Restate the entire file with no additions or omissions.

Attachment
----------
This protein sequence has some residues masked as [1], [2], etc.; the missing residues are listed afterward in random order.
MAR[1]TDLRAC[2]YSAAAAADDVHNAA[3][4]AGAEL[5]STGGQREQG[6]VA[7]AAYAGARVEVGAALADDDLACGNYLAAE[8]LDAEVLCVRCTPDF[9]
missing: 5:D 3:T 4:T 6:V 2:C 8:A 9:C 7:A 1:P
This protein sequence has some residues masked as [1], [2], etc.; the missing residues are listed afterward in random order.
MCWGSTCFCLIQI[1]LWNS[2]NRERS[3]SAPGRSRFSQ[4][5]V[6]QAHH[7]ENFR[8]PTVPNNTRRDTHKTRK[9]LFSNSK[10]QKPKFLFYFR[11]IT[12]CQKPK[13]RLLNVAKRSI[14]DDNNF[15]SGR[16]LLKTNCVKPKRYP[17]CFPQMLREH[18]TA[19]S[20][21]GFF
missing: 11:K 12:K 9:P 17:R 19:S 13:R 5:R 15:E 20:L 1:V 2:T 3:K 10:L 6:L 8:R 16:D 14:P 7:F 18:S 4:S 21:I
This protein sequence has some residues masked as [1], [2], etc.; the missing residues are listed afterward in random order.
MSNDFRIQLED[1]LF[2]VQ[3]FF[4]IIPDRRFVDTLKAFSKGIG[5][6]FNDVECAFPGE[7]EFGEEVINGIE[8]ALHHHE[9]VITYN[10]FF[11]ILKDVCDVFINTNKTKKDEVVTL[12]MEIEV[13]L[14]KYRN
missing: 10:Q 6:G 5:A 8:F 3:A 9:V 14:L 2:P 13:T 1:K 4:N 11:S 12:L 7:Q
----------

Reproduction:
This protein sequence has some residues masked as [1], [2], etc.; the missing residues are listed afterward in random order.
MAR[1]TDLRAC[2]YSAAAAADDVHNAA[3][4]AGAEL[5]STGGQREQG[6]VA[7]AAYAGARVEVGAALADDDLACGNYLAAE[8]LDAEVLCVRCTPDF[9]
missing: 5:D 3:T 4:T 6:V 2:C 8:A 9:C 7:A 1:P
This protein sequence has some residues masked as [1], [2], etc.; the missing residues are listed afterward in random order.
MCWGSTCFCLIQI[1]LWNS[2]NRERS[3]SAPGRSRFSQ[4][5]V[6]QAHH[7]ENFR[8]PTVPNNTRRDTHKTRK[9]LFSNSK[10]QKPKFLFYFR[11]IT[12]CQKPK[13]RLLNVAKRSI[14]DDNNF[15]SGR[16]LLKTNCVKPKRYP[17]CFPQMLREH[18]TA[19]S[20][21]GFF
missing: 11:K 12:K 9:P 17:R 19:S 13:R 5:R 15:E 20:L 1:V 2:T 3:K 10:L 6:L 8:R 16:D 14:P 7:F 18:S 4:S 21:I
This protein sequence has some residues masked as [1], [2], etc.; the missing residues are listed afterward in random order.
MSNDFRIQLED[1]LF[2]VQ[3]FF[4]IIPDRRFVDTLKAFSKGIG[5][6]FNDVECAFPGE[7]EFGEEVINGIE[8]ALHHHE[9]VITYN[10]FF[11]ILKDVCDVFINTNKTKKDEVVTL[12]MEIEV[13]L[14]KYRN
missing: 10:Q 6:G 5:A 8:F 3:A 9:V 14:L 2:P 13:T 1:K 4:N 11:S 12:L 7:Q